News: 2020


Prof. John E. Carlstrom named 2020 AAAS Fellow

December 2, 2020

John E. Carlstrom, Chair and the Subramanyan Chandrasekhar Distinguished Service Professor of Astronomy & Astrophysics, is a leading figure in the study of the cosmic microwave background—the light left over from the first few moments of the universe, has been named a 2020 AAAS Fellow.


Meet new KICP associate fellow:  Yuuki Omori

October 7, 2020

I have worked extensively with both the South Pole Telescope (SPT) and the Dark Energy Survey(DES) collaborations in the past years, and I am currently the contact person for many of the projects that involve both collaborations. I am additionally the acting organizer for the joint telecons, and I am planning to continue serving as the bridge between the two collaborations.

Meet new KICP associate fellow:  Susmita Adhikari

October 7, 2020

My work over the past few years has focussed mainly on cluster scale physics from a theoretical and observational perspective.

Congratulations to Grayson Rich

October 7, 2020

He has accepted a position as a Consultant at Bain & Company in Chicago, and in this capacity he will focus on strategy and management.


Two $5 million gifts to support Kavli Institute for Cosmological Physics, name directorship for Prof. David N. Schramm

September 29, 2020

The Kavli Institute for Cosmological Physics (KICP) has secured $10 million in new funding through two gifts: a $5 million gift from an anonymous alumnus and his wife and a match of $5 million from The Kavli Foundation. The first gift will name the directorship of the Institute in memory of Prof. David N. Schramm, a legendary professor of theoretical astrophysics at the University of Chicago.

Meet new KICP associate fellow: Anowar Shajib

September 22, 2020

My principle research interest is gravitational lensing and observational cosmology. I am currently working with Professor Tommaso Treu on time-delay cosmography.

Meet new KICP fellow: Keisuke Inomata

September 22, 2020

My research interests lie in Cosmology. So far, I have studied the early Universe in terms of primordial black holes (PBHs), gravitational waves (GWs), cosmic microwave background (CMB), and big bang nucleosynthesis (BBN).

Meet new KICP fellow: Burcin Mutlu-Pakdil

September 22, 2020

Burcin is a lead member of several large-scale imaging surveys, and uses observations of small and faint (dwarf) galaxies to study the smallest dark matter halos, and how they get populated with stars.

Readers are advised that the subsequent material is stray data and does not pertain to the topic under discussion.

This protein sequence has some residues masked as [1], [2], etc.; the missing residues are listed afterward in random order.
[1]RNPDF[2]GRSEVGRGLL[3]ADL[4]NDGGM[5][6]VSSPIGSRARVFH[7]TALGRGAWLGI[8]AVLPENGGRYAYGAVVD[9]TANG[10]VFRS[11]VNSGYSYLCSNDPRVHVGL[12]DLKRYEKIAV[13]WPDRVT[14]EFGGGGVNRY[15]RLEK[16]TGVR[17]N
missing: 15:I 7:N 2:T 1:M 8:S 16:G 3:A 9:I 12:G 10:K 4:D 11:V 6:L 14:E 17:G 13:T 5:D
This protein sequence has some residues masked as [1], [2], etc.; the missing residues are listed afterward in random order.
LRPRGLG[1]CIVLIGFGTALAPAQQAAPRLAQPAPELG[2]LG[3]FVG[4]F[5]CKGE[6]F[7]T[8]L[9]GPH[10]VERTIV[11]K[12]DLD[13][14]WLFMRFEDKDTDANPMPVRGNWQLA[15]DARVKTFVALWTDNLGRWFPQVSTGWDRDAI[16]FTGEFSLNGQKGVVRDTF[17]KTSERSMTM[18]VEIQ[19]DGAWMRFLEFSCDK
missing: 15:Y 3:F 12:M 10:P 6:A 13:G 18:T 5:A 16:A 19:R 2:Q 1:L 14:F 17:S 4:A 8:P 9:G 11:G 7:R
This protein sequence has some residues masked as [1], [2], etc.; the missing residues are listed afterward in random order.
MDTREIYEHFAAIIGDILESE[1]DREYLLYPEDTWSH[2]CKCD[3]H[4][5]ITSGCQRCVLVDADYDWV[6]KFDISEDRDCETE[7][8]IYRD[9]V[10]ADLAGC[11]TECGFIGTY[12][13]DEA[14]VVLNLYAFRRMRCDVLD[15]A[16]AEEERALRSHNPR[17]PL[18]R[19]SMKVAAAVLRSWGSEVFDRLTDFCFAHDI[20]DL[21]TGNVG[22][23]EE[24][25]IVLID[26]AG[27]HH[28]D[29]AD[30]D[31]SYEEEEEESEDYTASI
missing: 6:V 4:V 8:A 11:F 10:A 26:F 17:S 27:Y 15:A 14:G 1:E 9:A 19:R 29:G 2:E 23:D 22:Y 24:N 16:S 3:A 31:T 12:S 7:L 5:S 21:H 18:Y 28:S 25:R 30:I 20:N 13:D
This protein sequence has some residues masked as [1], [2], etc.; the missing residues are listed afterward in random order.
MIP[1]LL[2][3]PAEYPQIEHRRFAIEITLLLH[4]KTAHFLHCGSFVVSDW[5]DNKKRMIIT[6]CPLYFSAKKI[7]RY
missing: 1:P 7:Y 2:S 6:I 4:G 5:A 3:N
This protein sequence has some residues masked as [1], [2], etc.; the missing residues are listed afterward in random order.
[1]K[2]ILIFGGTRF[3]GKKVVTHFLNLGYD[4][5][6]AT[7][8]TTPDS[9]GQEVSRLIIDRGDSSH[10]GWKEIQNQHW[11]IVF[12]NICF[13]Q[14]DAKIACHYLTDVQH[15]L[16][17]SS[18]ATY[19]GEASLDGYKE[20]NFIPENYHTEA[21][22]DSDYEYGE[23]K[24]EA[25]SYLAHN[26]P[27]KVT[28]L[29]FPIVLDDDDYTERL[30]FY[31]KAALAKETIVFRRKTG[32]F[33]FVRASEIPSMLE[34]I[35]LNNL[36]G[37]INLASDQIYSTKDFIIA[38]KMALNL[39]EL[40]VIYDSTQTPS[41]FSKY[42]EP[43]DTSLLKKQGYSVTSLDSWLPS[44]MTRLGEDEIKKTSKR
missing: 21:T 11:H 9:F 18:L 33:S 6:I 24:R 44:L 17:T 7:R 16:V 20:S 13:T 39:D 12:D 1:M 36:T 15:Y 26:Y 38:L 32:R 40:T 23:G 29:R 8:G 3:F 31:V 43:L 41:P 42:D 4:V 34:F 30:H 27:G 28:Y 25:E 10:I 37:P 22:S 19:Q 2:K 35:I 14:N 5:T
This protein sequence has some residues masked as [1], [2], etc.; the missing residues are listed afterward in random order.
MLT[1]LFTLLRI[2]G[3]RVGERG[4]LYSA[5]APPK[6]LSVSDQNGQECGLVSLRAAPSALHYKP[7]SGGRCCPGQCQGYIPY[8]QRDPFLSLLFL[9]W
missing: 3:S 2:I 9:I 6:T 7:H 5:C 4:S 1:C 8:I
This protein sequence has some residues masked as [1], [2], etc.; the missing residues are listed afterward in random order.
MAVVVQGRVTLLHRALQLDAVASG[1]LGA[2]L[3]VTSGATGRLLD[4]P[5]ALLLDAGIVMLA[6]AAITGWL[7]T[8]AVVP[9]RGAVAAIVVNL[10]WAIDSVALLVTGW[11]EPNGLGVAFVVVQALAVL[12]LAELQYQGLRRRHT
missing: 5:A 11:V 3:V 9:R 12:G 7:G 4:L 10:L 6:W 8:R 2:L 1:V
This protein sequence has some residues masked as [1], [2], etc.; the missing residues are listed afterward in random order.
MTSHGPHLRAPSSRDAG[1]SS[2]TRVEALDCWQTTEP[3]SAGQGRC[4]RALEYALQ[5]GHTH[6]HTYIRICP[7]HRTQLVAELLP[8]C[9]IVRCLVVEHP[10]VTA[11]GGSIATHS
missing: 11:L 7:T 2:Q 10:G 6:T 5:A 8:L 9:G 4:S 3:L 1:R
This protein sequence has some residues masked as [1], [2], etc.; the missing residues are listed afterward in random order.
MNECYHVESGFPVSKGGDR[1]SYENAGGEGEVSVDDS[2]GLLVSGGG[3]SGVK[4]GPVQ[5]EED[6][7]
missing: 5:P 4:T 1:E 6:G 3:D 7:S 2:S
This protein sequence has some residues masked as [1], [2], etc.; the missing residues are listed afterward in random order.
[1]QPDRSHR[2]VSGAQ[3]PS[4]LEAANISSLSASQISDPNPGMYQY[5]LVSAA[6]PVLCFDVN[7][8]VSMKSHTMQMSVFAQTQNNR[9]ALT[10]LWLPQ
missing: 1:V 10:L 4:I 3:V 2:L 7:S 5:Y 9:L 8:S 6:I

Meet new KICP fellow: Evan McDonough

August 21, 2020

I am a theoretical astrophysicist, working at the interface of astrophysics, cosmology, high energy theoretical physics, and particle physics.

Meet new KICP fellow: Lucas Secco

August 21, 2020

I am a Kavli Institute for Cosmological Physics (KICP) Fellow and Postdoctoral Researcher at UChicago, where I actively participate in the Survey Science group.

Meet new KICP fellow: Michael Zevin

August 21, 2020

My research revolves around ways we can investigate the lives and deaths of stars using observations of gravitational waves - ripples in the fabric of spacetime that emanate from extreme systems in the universe such as merging black holes and neutron stars.


Congratulations to Dr. Sam Passaglia

July 24, 2020

Congratulations to Sam Passaglia for successfully defending his Ph.D. dissertation on "The Black Hole Window on Cosmic Inflation". Sam has accepted a postdoctoral position at the Kavli Institute for the Physics and Mathematics of the Universe.

Congratulations to Dr. Philip Mansfield

July 22, 2020

Congratulations to Philip Mansfield for successfully defending his Ph.D. dissertation on "Why Do Dark Matter Halos Die Together? An Intergalactic Murder Mystery". Philip has received a position of a KIPAC fellow at Stanford University.


“Dark matter detector picks up unexplained new signal”, UChicago News

June 17, 2020

XENON1T data could be either evidence of new particle physics or unexpected contaminant.

Prof. Paolo Privitera won a Graduate Teaching and Mentoring Award

June 9, 2020

“Finding who you are, what you do best and what you enjoy doing will bring you in the right direction—in research, and more broadly, in life,” says Prof. Paolo Privitera. “For this reason, I do not rush the students to focus on a single big project when they start working with me.”